Quality Daily Chores

To achieve quality daily chores, the producer must meet the individual needs of each pig in the barn on a daily basis. This includes feed, water, air and health management.

The first and most important point to remember is — it is impossible to perform quality daily chores without being in the barn. Being in the finishing barn and focused on chores for a morning and an afternoon walk-through is critical.

The morning walk-through is usually the more thorough, during which each individual pig should be carefully observed. The afternoon walk-through can be a quick visual observation to check for major problems in feed, water or ventilation areas.

Chores can be broken down into observations at the barn level, the pen level and the pig level.

At the barn level, it is important to step into the barn and spend a few seconds understanding what the barn is telling you. Let your observational skills go to work. What is the temperature? What is the humidity? Is the ventilation system working? Are the curtains operational? Is the feed system working? Are there abnormal noises? Are there abnormal smells?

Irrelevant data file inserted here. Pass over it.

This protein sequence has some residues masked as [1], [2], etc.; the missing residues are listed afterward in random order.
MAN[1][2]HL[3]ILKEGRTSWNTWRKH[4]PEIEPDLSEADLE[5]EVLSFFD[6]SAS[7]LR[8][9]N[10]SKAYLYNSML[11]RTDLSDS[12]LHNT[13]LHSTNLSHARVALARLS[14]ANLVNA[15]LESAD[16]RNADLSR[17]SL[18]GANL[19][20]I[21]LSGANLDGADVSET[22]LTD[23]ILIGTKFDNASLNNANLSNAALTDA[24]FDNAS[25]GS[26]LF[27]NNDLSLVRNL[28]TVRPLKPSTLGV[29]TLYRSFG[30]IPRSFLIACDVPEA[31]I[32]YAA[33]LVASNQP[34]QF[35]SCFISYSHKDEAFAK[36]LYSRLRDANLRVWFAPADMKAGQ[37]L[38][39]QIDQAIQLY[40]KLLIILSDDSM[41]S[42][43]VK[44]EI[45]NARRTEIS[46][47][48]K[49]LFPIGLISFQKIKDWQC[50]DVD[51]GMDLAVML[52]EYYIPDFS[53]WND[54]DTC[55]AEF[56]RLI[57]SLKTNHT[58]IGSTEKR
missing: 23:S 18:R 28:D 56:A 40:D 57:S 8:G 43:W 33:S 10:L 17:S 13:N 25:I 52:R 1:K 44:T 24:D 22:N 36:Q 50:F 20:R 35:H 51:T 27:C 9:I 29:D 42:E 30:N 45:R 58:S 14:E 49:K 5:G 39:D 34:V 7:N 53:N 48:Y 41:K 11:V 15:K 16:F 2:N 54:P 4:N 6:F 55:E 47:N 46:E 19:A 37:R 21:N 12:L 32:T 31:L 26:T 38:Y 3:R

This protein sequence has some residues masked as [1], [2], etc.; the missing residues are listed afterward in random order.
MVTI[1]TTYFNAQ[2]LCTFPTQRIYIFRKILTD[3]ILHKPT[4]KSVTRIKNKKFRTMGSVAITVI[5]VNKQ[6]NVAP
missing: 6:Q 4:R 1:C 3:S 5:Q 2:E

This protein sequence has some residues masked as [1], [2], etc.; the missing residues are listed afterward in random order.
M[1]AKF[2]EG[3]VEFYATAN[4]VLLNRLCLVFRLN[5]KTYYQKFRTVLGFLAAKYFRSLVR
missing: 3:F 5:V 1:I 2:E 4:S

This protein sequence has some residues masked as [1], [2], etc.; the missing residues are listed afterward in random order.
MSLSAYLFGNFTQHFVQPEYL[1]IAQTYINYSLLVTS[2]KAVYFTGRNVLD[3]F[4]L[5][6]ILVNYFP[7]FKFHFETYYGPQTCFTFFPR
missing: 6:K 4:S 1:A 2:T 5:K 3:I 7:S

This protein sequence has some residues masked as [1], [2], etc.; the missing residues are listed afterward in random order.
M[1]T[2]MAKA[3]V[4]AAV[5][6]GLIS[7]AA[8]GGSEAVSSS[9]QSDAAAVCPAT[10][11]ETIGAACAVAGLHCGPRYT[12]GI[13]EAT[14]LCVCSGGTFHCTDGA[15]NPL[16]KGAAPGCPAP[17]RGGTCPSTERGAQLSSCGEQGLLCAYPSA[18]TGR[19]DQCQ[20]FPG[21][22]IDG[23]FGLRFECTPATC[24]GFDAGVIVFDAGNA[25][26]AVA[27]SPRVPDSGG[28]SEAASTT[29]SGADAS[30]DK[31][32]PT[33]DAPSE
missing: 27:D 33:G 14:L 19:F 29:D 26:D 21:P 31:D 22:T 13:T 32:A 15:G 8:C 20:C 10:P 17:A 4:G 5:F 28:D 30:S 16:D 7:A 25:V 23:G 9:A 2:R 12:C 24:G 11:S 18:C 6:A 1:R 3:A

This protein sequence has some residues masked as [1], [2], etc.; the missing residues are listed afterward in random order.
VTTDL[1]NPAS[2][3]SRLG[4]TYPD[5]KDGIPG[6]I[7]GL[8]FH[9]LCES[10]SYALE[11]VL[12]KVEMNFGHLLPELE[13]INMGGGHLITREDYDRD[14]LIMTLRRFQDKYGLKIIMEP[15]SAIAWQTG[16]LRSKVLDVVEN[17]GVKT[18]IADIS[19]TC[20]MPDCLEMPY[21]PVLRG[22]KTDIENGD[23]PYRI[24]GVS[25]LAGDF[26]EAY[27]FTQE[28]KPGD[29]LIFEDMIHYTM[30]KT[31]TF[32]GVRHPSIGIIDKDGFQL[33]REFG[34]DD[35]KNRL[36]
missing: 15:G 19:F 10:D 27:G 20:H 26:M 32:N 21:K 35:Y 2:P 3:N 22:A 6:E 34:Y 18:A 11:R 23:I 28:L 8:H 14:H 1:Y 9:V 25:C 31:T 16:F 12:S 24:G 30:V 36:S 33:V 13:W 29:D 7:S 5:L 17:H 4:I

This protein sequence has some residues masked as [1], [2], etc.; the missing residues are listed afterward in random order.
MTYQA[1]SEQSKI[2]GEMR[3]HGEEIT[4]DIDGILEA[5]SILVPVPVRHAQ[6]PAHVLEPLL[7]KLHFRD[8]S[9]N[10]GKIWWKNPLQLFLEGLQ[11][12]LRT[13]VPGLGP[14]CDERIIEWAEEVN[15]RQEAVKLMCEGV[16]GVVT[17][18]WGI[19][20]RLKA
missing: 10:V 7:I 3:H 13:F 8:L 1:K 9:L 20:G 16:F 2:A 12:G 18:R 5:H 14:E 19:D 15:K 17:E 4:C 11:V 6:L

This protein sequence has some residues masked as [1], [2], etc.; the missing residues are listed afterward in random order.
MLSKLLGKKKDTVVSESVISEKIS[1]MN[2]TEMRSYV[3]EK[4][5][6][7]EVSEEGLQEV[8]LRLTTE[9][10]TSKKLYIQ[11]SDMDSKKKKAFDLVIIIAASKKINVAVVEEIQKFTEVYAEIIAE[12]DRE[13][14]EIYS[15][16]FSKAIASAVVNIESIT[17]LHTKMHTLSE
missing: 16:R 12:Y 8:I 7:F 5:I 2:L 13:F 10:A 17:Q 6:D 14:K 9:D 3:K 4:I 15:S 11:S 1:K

At the pen level, be sure to check for individual items within the pen that affect pig production. Is there feed in the feeder? Is the feeder adjusted correctly? Is the water flow adequate? How are the pigs lying within the pen? Are pen floors wet? Is diarrhea present?

At the pig level, instead of seeing a sea of pigs, teach yourself to see every individual pig. It does not matter if there are 200 pigs or 2,000 pigs in the barn. Each pig must be observed. This process does not take long.

When looking at each pig, note posture, position in the pen, respiration rate, attitude and even facial expression. You can easily learn to systematically start from the pig's head and work back to the pig's butt, so nothing is missed.

Initially, you think this process is going to take an unreasonable amount of time. However, I am quite confident that most individuals can walk a 1,000-head finishing barn, under normal disease conditions, and accomplish all of these evaluations in approximately one hour.